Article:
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Astrobiology. 2003 Summer;3(2):343-50.

Subfreezing activity of microorganisms and the potential habitability of Mars' polar regions.

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Laboratory for Atmospheric and Space Physics, Department of Geological Sciences, University of Colorado, Boulder, CO 80303, USA.


The availability of water-ice at the surface in the Mars polar cap and within the top meter of the high-latitude regolith raises the question of whether liquid water can exist there under some circumstances and possibly support the existence of biota. We examine the minimum temperatures at which liquid water can exist at ice grain-dust grain and ice grain-ice grain contacts, the minimum subfreezing temperatures at which terrestrial organisms can grow or multiply, and the maximum temperatures that can occur in martian high-latitude and polar regions, to see if there is overlap. Liquid water can exist at grain contacts above about -20 degrees C. Measurements of growth in organisms isolated from Siberian permafrost indicate growth at -10 degrees C and metabolism at -20 degrees C. Mars polar and high-latitude temperatures rise above -20 degrees C at obliquities greater than ~40 degrees, and under some conditions rise above 0 degrees C. Thus, the environment in the Mars polar regions has overlapped habitable conditions within relatively recent epochs, and Mars appears to be on the edge of being habitable at present. The easy accessibility of the polar surface layer relative to the deep subsurface make these viable locations to search for evidence of life.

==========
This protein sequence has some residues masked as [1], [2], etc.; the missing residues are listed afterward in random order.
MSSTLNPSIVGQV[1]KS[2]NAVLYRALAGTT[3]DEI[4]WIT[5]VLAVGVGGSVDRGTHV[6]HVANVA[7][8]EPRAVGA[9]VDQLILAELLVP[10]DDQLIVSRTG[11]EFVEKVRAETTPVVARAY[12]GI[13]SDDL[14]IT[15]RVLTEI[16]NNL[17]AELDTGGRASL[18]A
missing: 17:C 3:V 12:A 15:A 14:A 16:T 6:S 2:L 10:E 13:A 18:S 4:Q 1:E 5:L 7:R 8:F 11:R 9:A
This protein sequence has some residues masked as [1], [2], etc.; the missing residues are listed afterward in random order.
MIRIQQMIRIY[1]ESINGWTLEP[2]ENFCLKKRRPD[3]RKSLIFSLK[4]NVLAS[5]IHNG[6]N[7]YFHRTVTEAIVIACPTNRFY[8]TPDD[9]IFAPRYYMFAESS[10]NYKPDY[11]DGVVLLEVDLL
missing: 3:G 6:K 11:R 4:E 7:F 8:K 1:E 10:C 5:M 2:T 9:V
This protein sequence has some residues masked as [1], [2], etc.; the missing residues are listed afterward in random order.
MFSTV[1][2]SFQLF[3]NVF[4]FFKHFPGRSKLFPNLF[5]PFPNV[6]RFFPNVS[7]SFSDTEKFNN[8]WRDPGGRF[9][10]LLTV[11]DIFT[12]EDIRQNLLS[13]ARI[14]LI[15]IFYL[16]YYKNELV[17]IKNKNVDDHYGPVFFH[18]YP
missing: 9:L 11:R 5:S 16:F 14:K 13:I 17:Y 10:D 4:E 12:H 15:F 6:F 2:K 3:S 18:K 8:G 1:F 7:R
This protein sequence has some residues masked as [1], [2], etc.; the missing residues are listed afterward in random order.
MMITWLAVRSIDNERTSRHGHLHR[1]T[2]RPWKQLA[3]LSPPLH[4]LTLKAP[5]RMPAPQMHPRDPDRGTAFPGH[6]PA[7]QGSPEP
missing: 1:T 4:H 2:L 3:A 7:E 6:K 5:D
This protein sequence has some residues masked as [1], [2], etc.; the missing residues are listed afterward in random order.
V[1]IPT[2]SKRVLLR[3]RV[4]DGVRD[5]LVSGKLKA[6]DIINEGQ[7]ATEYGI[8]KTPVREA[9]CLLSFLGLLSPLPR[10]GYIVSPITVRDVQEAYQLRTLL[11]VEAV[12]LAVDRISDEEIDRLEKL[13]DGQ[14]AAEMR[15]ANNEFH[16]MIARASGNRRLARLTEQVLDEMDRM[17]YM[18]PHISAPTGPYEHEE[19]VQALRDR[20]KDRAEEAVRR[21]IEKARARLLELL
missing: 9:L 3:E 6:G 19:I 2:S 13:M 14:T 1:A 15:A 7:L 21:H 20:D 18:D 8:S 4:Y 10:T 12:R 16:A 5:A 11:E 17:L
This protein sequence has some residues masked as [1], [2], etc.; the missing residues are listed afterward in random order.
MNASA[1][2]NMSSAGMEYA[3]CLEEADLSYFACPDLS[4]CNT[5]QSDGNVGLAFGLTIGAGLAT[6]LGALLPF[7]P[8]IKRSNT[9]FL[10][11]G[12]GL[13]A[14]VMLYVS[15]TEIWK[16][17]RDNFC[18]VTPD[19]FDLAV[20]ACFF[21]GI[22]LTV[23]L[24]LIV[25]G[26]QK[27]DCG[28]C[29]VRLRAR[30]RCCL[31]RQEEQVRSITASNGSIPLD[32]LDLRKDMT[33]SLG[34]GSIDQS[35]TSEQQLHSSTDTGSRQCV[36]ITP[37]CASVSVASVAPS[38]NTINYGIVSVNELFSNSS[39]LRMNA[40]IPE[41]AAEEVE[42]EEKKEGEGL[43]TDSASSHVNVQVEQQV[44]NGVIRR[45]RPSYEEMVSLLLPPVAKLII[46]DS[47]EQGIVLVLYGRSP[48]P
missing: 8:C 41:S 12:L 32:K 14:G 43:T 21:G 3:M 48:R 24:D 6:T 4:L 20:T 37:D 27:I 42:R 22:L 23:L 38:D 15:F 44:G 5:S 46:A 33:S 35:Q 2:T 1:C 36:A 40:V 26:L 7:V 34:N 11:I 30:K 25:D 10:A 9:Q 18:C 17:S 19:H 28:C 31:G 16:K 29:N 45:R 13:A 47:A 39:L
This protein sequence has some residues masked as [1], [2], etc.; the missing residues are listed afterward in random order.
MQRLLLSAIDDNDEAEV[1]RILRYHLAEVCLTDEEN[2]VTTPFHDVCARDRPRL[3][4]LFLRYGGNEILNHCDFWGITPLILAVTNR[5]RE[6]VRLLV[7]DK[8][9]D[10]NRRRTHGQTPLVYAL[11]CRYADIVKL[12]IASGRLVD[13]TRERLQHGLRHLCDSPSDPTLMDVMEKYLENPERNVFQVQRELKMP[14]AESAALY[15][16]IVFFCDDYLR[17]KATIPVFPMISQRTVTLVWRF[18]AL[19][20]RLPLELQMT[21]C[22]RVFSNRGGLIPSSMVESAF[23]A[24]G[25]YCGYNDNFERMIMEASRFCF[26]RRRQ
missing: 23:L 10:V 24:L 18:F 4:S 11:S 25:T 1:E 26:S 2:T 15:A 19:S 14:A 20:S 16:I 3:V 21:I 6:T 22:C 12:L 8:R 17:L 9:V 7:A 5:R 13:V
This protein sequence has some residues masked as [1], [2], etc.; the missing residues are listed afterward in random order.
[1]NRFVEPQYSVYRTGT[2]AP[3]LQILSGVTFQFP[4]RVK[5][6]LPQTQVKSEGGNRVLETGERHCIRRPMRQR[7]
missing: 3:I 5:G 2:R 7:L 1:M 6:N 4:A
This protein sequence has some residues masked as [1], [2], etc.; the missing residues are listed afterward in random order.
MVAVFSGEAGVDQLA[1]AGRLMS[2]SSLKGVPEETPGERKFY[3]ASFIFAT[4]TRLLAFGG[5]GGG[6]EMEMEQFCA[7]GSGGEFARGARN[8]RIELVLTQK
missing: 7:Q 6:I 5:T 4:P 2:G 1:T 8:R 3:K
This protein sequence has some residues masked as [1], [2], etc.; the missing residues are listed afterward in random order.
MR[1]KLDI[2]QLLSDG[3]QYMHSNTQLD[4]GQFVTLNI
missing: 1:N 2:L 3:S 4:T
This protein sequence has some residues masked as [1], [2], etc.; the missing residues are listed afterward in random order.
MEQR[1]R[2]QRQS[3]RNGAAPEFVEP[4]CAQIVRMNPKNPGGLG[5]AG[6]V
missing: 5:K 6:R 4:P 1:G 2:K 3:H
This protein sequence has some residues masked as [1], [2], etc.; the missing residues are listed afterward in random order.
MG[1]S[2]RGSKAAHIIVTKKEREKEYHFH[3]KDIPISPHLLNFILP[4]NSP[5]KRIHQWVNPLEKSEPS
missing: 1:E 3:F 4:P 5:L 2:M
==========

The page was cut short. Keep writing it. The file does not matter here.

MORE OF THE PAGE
[Indexed for MEDLINE]

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